5. Cut back, or cancel your cable television entirely. You’ll be surprised how much time opens up to do other things in your life.

6. Stop shopping for clothes for every occasion. Go through your closet and find all the clothes with tags on them, or that you rarely wear – and start wearing them. Everyone will think you bought new clothes anyway.

7. Use up all the shampoos and conditioners you have lining the shelves of your medicine chest before you go out to buy more.

8. Don’t pay to have others do the things you can do yourself such as house cleaning, manicures, or hair coloring. Cancel the fancy landscaping and fertilizer service. Scale back to just a mowing service, or better yet cut the grass and trim the bushes yourself.

9. Wait a day and think before making a purchase on credit. Many times the impulse to buy fades within a day or two and we realize we really don’t need the thing as much as we thought we did anyway.

You’ll be surprised how much more money you’ll have to pay down credit card debt when you cut back on just a few of these things. Look around there are probably more things you can cut. Commit to buying with cash from now on and you’ll be on your way to attaining real wealth.

To read the NYT article paste this link into your browser:

http://www.nytimes.com/2008/07/20/business/20debt.html?th&emc=th

Home Sharing can Help Ease Mortgage Burdens

Wednesday, July 16th, 2008

Opening your home to someone who cannot afford the high cost of renting an apartment is one viable solution for struggling homeowners. There’s a great article in the New York Times today about the rise in homeowners taking in boarders to help make ends meet.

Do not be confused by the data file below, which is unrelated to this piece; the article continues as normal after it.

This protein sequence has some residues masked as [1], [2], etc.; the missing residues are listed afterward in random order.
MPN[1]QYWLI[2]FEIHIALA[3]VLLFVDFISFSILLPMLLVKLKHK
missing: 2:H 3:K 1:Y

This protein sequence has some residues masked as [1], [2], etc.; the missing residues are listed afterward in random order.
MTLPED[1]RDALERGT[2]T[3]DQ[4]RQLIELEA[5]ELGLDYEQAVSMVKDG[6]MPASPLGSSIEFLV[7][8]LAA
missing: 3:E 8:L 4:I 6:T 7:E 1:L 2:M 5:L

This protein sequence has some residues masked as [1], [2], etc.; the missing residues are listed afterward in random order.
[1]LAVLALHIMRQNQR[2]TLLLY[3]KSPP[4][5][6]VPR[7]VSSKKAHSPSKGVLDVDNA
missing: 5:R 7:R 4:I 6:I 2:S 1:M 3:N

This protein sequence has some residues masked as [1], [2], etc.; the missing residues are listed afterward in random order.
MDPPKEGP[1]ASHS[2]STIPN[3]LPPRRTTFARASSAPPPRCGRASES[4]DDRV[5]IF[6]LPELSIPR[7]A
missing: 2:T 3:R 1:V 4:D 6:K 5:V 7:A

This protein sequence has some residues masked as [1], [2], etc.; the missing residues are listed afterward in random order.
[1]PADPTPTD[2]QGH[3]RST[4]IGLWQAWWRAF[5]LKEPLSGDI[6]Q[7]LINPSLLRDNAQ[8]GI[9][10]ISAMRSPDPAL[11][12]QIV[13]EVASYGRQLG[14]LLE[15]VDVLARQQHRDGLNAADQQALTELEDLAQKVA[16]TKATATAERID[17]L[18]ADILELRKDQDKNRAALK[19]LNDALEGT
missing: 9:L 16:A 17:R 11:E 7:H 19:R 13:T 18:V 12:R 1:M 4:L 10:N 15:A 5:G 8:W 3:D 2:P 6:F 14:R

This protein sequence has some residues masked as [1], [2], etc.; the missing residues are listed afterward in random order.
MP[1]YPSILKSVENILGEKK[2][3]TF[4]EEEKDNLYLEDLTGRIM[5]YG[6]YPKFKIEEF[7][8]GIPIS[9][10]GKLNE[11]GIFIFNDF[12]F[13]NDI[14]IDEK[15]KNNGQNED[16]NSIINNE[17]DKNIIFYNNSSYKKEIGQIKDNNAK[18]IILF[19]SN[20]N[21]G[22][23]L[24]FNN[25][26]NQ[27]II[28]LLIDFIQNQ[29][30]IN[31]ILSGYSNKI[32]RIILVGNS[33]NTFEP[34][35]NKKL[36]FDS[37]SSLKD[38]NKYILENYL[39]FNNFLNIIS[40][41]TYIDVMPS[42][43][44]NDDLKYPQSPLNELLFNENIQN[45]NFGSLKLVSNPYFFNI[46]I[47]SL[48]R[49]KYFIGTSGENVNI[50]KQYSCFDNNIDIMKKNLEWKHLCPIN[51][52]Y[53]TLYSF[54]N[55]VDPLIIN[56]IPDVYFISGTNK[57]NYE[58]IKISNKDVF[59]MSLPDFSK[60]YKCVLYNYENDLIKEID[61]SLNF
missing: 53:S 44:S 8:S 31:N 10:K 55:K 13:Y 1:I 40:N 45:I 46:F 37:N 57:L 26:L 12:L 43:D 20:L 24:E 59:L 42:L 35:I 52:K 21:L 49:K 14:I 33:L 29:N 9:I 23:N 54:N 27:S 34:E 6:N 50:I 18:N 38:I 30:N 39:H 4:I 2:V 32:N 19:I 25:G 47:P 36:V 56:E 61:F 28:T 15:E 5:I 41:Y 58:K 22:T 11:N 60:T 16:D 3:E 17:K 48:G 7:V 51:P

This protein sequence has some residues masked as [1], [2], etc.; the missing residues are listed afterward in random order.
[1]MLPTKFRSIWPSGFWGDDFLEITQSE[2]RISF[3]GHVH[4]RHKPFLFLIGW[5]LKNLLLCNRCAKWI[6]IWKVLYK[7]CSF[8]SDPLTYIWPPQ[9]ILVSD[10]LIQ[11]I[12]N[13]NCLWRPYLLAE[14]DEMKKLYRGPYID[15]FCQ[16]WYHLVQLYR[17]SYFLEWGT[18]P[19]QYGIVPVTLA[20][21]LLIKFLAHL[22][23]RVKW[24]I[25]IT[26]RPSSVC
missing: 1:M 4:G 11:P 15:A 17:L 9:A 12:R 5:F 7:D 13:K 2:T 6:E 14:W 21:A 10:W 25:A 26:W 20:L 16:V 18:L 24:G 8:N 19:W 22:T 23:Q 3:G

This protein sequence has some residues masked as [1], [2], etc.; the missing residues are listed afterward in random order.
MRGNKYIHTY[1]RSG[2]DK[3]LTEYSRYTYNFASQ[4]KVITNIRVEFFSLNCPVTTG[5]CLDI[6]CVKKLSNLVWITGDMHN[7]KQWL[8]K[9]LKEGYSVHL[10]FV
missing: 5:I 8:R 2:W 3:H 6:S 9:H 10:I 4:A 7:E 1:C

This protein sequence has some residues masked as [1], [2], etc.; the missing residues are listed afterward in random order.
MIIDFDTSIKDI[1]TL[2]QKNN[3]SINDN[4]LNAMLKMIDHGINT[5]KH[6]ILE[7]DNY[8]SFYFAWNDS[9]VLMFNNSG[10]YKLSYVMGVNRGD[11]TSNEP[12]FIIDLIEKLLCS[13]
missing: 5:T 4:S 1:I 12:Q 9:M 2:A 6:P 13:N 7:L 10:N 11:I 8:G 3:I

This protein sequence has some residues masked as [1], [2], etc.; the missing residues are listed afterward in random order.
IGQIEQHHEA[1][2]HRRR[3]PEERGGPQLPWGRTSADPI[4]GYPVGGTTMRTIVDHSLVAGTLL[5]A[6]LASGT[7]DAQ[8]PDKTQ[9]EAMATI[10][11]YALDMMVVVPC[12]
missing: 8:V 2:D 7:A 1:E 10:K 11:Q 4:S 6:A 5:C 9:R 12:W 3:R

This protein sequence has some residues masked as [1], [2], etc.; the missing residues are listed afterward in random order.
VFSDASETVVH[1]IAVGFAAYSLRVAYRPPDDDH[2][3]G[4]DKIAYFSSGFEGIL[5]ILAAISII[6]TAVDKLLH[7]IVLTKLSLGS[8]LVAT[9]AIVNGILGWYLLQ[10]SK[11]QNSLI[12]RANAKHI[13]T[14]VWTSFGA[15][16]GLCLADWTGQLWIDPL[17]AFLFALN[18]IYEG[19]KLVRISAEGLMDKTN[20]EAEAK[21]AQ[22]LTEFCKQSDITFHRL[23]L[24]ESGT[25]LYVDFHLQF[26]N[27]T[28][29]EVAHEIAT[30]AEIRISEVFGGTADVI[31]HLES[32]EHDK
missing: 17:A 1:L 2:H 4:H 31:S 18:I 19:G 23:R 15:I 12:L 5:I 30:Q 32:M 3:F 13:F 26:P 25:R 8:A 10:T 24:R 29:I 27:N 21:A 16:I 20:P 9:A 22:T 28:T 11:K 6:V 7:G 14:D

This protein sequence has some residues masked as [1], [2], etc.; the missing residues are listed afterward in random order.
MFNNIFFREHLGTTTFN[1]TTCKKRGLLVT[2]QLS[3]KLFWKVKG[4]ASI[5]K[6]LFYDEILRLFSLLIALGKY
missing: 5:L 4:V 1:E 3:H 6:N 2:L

Many agencies offer home share matching for free. Check online or contact local women’s shelters or houses of worship to find home sharing programs in your area. Potential boarders must go through background checks before being matched up with a homeowner. If you’re considering taking in a boarder home-share agencies offer a safe way to bring a potential stranger into your home.

To read this article paste this link into your browser:

http://www.nytimes.com/2008/07/16/us/16share.html?pagewanted

=1&_r=1&th&emc=th

The Sky is Not Falling

Saturday, July 12th, 2008

Yesterday, I heard from someone looking to buy a new home closer to his work. He shared some exciting news; his current home had sold in only a few weeks and would be closing by Labor Day.

This is great news. Why don’t we hear this from media? The fact is homes are selling, and some still sell very quickly. There is good news out there - even if we have to dig it up ourselves.

Our economy reflects our collective beliefs. It will change when we change. Look around you and find some good news of your own to celebrate. Do it now, and don’t be surprised if you soon begin to notice more, and more things that are going right, rather than wrong.